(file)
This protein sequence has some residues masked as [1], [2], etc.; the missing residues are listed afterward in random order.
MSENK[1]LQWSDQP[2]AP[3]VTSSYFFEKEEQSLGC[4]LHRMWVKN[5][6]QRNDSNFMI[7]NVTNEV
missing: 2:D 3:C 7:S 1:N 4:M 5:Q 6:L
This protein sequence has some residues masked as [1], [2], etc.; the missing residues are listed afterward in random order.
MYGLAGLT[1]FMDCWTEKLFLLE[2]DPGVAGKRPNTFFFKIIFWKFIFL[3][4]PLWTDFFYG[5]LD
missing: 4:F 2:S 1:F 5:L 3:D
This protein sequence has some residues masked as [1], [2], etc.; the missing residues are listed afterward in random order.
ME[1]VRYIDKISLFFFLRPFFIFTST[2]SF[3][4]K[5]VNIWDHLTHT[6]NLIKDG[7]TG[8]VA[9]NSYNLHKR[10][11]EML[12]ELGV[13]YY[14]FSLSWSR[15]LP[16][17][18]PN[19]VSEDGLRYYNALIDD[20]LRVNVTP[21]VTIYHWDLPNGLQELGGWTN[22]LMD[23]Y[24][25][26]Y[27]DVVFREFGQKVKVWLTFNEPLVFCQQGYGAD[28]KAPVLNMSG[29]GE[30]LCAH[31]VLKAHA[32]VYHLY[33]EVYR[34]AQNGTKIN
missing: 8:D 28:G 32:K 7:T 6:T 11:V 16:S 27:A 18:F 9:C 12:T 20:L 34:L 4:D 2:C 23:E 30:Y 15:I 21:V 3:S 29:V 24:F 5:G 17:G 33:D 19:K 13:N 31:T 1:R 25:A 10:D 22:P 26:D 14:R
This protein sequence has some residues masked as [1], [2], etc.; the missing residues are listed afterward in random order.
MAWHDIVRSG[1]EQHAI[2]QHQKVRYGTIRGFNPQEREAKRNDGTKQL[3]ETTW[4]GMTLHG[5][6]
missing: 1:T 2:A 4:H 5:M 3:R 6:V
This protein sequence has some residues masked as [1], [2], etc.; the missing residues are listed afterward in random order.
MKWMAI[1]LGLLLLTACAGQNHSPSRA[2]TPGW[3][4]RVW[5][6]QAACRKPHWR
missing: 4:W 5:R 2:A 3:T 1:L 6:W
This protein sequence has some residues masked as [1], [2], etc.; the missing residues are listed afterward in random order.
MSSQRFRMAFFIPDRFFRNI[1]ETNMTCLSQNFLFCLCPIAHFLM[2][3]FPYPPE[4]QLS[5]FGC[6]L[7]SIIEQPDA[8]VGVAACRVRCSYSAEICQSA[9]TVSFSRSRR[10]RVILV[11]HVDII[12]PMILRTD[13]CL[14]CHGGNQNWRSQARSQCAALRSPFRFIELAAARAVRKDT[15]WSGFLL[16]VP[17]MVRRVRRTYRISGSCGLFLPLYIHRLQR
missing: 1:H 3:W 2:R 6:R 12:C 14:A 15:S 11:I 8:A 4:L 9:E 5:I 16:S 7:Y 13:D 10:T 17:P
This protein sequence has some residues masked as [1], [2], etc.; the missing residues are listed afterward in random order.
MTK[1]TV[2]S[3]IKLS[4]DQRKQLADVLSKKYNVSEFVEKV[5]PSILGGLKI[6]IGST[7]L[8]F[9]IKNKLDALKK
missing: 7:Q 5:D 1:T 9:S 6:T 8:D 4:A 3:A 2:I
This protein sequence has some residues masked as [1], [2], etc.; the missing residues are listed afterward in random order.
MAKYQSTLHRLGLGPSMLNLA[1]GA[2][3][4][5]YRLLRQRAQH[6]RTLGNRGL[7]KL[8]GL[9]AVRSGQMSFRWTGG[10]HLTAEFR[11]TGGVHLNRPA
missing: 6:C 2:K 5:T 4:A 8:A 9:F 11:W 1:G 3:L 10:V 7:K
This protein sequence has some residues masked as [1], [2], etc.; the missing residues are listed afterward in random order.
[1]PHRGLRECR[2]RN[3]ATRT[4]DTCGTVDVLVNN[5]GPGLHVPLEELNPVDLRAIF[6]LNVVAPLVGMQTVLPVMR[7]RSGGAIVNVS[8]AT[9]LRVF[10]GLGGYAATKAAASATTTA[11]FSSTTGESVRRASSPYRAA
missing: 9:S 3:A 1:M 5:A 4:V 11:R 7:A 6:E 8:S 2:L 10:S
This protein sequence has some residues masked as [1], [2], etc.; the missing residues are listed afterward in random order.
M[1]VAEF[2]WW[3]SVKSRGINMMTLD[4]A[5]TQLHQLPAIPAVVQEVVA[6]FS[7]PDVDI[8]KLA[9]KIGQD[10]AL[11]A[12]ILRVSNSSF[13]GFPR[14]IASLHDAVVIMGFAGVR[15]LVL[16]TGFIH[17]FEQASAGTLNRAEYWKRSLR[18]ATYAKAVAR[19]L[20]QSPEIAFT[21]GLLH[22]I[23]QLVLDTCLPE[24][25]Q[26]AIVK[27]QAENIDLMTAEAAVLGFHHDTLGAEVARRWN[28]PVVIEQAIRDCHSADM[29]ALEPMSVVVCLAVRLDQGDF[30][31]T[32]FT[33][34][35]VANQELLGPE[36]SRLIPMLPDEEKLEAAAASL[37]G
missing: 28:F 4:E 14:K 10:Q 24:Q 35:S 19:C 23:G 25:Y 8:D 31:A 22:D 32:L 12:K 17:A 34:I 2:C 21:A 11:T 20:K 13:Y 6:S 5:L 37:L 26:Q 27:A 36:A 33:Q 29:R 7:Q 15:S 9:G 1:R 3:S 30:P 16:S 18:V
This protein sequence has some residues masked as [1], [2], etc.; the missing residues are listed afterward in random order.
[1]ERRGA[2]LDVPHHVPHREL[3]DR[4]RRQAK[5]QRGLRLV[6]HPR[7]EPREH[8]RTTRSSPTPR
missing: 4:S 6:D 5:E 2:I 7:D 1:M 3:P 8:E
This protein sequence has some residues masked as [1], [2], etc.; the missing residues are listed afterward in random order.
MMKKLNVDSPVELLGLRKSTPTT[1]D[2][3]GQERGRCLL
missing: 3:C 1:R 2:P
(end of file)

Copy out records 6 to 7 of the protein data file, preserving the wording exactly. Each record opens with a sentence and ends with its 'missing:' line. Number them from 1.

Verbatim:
This protein sequence has some residues masked as [1], [2], etc.; the missing residues are listed afterward in random order.
MSSQRFRMAFFIPDRFFRNI[1]ETNMTCLSQNFLFCLCPIAHFLM[2][3]FPYPPE[4]QLS[5]FGC[6]L[7]SIIEQPDA[8]VGVAACRVRCSYSAEICQSA[9]TVSFSRSRR[10]RVILV[11]HVDII[12]PMILRTD[13]CL[14]CHGGNQNWRSQARSQCAALRSPFRFIELAAARAVRKDT[15]WSGFLL[16]VP[17]MVRRVRRTYRISGSCGLFLPLYIHRLQR
missing: 1:H 3:W 2:R 6:R 12:C 14:A 15:S 11:I 8:A 4:L 9:E 5:I 16:S 7:Y 13:D 10:T 17:P
This protein sequence has some residues masked as [1], [2], etc.; the missing residues are listed afterward in random order.
MTK[1]TV[2]S[3]IKLS[4]DQRKQLADVLSKKYNVSEFVEKV[5]PSILGGLKI[6]IGST[7]L[8]F[9]IKNKLDALKK
missing: 7:Q 5:D 1:T 9:S 6:T 8:D 4:A 3:A 2:I